// Asynchronous Function: Read file
fs.readFile(filepath, (error, file) => {
  // If there is an error deal with it
  if (error) {
    throw error;
  // If there isn't an error do what I wanted

Great! Now we are using an anonymous function, which is definitely the more popular approach when using callbacks. That being said, this can definitely be more confusing for beginners, so if you wish to use the first method feel free, but I will be using the second as it is more of an industry standard.

Now we actually have a working function that will read the file’s contents, but we need to do something with the raw file data that was passed into our callback by fs.readFile. Spoiler alert, fs.readFile gives the raw buffer data which isn't very useful to anyone, so let’s look into how to change into a string. So let’s use the very helpful .toString method available on any variable that is of type buffer.

To do this we need only add one line, but let’s also add the code to actually read the file of our choosing because filepath is not defined yet:

const filepath = `${__dirname}/data/users.csv`;
// Asynchronous Function: Read file
fs.readFile(filepath, (error, file) => {
  // If there is an error deal with it
  if (error) {
    throw error;
  // If there isn't an error do what I wanted
  const fileStringData = file.toString();

Now if we run our program using this command:

node index.js

We will get this output to the console.

name, age, favAnimal
Eli Miller, 24, Dog
John Smith, 35, Tiger
Betsy Blue, 19, Warthog
Justin Long, 15, Cat

This isn't very useful though so let’s convert this CSV string into a javascript array of user objects where the first row is used as the keys and the rows after that are the values. To keep our code clean, let’s create a helper function to do this called convert csvToObject.

const csvToObject = (csvString) => {
  const splitByLineEndingAndCommas = csvString
    .split('\n') // splits the string by new line so we end of with an array where each line is now on its own
    .map((lineString) => lineString.split(',')); // Split each line by , so that each value is on its own
  // We end up with this:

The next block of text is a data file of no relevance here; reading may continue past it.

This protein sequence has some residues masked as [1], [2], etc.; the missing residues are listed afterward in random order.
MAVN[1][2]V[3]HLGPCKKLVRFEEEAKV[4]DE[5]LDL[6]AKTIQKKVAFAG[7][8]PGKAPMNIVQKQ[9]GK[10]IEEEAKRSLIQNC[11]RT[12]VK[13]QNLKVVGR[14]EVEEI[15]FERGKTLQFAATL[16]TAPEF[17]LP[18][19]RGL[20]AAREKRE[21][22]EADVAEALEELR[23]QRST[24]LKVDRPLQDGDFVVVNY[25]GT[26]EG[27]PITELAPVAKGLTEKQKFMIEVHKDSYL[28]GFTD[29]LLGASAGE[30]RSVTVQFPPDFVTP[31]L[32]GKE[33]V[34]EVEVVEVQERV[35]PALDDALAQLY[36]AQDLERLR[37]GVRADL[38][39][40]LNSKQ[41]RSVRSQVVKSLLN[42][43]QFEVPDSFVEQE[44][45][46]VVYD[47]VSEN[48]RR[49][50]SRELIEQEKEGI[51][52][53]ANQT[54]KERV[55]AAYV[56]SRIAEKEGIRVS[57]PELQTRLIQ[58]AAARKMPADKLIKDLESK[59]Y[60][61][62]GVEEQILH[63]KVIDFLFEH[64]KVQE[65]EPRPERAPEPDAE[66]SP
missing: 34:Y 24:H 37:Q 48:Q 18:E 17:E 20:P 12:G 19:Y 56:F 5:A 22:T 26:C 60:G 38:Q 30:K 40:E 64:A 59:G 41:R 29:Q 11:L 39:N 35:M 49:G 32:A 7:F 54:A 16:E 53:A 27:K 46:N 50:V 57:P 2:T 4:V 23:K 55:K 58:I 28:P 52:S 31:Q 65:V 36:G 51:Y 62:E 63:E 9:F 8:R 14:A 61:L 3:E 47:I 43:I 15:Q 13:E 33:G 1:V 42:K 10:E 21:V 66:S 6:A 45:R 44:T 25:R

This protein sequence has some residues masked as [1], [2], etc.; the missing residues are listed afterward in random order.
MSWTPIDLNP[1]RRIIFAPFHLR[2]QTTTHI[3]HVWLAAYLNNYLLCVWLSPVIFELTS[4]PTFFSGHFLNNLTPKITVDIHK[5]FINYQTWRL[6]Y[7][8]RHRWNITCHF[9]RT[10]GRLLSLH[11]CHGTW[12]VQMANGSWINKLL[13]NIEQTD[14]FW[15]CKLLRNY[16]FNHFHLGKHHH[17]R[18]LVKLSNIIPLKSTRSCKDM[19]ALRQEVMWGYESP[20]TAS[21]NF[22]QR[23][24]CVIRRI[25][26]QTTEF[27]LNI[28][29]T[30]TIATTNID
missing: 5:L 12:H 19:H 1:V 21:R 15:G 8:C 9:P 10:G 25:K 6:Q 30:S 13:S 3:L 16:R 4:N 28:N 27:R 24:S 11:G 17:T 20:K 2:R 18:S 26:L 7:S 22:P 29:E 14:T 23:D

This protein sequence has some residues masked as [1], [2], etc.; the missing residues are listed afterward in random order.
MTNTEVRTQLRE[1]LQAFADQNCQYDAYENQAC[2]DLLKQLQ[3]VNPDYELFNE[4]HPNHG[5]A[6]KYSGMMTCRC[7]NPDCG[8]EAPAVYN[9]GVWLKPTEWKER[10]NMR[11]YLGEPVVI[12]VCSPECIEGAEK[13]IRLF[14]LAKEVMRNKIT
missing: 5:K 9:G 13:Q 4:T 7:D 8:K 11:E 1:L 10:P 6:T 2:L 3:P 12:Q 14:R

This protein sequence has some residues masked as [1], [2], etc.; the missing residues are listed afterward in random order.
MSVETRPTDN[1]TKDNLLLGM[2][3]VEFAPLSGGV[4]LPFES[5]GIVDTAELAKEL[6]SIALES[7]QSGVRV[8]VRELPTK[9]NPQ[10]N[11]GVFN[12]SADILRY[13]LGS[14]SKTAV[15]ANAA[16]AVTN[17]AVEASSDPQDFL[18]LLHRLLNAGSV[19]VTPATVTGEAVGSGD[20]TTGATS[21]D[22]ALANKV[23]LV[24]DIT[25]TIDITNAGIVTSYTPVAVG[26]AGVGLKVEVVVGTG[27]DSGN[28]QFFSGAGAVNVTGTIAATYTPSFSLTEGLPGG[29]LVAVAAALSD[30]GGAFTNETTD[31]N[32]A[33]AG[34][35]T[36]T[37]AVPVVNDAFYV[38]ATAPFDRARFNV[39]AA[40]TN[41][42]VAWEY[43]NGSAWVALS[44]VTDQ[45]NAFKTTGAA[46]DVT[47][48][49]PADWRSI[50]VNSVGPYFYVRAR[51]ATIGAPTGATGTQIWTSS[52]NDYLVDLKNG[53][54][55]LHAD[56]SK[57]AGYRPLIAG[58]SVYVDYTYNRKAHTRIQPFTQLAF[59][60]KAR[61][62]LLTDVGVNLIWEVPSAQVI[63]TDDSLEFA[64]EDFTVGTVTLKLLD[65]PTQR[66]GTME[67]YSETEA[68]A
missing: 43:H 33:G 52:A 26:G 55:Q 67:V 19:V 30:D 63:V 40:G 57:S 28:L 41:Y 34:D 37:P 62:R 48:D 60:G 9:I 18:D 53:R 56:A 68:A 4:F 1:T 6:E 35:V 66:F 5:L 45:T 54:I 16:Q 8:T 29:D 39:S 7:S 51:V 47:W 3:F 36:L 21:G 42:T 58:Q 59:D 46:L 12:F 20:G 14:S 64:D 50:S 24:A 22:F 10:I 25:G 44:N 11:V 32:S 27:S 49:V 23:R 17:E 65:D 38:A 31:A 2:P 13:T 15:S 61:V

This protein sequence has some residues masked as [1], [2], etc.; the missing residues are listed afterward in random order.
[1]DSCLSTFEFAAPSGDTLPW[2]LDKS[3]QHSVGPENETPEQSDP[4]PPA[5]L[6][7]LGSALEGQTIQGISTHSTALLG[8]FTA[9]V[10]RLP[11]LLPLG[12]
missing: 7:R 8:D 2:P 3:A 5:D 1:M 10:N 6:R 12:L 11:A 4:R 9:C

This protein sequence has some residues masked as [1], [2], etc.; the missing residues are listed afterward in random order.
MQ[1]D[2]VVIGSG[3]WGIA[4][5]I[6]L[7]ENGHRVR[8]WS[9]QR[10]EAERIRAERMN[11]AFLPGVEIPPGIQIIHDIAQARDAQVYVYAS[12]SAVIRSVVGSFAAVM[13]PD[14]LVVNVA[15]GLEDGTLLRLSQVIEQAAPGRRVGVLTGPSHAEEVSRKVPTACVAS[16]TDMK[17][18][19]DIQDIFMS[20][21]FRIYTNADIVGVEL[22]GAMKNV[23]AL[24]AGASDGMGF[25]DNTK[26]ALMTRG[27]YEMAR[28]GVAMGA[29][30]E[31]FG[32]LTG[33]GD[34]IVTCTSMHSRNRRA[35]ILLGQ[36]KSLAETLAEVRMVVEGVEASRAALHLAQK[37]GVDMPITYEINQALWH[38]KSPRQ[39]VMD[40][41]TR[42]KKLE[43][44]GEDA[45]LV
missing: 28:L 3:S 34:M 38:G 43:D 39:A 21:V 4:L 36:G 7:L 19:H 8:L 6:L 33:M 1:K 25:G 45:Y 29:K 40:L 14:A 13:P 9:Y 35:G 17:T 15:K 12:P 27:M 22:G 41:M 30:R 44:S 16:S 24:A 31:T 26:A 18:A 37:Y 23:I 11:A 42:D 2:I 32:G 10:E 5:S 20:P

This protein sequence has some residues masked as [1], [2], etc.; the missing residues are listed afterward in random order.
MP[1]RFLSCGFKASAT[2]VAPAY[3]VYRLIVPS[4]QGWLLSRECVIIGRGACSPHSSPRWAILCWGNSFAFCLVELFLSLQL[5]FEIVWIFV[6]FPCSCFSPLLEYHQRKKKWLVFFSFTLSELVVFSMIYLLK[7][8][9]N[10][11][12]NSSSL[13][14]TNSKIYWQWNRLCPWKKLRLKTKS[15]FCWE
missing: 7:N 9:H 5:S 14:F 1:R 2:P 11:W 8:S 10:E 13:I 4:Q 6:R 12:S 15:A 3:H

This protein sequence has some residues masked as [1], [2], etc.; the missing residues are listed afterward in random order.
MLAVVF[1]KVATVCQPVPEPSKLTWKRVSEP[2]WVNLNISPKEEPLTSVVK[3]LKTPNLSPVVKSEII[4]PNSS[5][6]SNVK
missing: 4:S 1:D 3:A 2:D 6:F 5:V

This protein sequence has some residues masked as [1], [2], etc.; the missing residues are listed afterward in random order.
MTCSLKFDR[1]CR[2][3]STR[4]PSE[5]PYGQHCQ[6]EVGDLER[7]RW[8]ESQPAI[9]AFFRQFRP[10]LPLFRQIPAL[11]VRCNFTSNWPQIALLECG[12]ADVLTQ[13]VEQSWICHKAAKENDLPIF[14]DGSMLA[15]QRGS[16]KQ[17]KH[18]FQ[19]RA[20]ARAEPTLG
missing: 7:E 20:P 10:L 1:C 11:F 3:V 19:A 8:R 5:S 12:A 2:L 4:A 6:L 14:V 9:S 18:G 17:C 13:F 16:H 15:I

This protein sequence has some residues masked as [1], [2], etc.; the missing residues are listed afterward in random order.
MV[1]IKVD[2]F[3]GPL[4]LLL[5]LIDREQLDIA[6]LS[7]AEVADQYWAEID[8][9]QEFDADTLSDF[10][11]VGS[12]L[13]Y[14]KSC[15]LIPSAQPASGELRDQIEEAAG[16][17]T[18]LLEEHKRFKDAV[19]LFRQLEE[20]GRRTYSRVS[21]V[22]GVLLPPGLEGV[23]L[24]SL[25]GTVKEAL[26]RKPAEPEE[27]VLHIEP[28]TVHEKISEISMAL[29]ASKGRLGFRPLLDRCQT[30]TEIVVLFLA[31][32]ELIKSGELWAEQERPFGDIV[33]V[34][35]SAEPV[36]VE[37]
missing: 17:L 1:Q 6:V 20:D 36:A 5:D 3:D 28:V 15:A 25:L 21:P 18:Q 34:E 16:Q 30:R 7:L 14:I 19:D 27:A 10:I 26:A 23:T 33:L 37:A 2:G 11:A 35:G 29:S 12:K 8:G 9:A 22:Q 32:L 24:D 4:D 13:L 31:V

// [
  //   [ 'name', ' age', ' favAnimal' ],
  //   [ 'Eli Miller', ' 24', ' Dog' ],
  //   [ 'John Smith', ' 35', ' Tiger' ],
  //   [ 'Betsy Blue', ' 19', ' Warthog' ],
  //   [ 'Justin Long', ' 15', ' Cat' ]
  // ]
  // Create a header row for reference
  const headerRow = splitByLineEndingAndCommas[0];
  // Create our array of user objects
  const users = [];
  // Loop over the lines skipping the first header row because it doesn't represent a user
  for (let i = 1; i < splitByLineEndingAndCommas.length; i += 1) {
    // Create the blank object for the current user
    const newUser = {};
    // Create a reference variable to the current line array
    const line = splitByLineEndingAndCommas[i];
    // Loop over the headers row
    for (let b = 0; b < headerRow.length; b++) {
      const headerKey = headerRow[b];
      // Assign the key value pair for each header
      newUser[headerKey] = line[b];
    // Push the finished user to the users array
  return users;

Which results in very clean data like this:

users: [
  { name: 'Eli Miller', age: '24', favAnimal: 'Dog' },
  { name: 'John Smith', age: '35', favAnimal: 'Tiger' },
  { name: 'Betsy Blue', age: '19', favAnimal: 'Warthog' },
  { name: 'Justin Long', age: '15', favAnimal: 'Cat' }

Perfect! Now we have our array of users that we could do all types of things with.

// Asynchronous Function: Read file
fs.readFile(filepath, (error, file) => {
  // If there is an error deal with it
  if (error) {
    throw error;
  // If there isn't an error do what I wanted
  const fileStringData = file.toString();
  const users = csvToObject(fileStringData);
  // Do something with users

Wrapping Up

Callbacks and asynchronous functions can be complicated when you first start, but like most programming principles, if you keep practicing you will get the hang of them. In the future I will be adding guides for both Promises and Async/Await, so if callbacks and their messy looking coding style left you feeling icky then you should stay tuned. Callbacks are a thing of the past and Promises and Async/Await are the future.

Part 2: Simple Nodejs File IO With Promises (Coming Soon)

Part 3: Simple Nodejs File IO With Async/Await (Coming Soon)

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Andrew Mitchell

I'm Andrew Mitchell, a Software Engineer - GraphQL Enthusiast - Typescript Evangelist - Coding Addict. This site acts a my portfolio for side projects as well a place I make blog posts to reaffirm my own knowledge and engage with the greater community of Software Engineers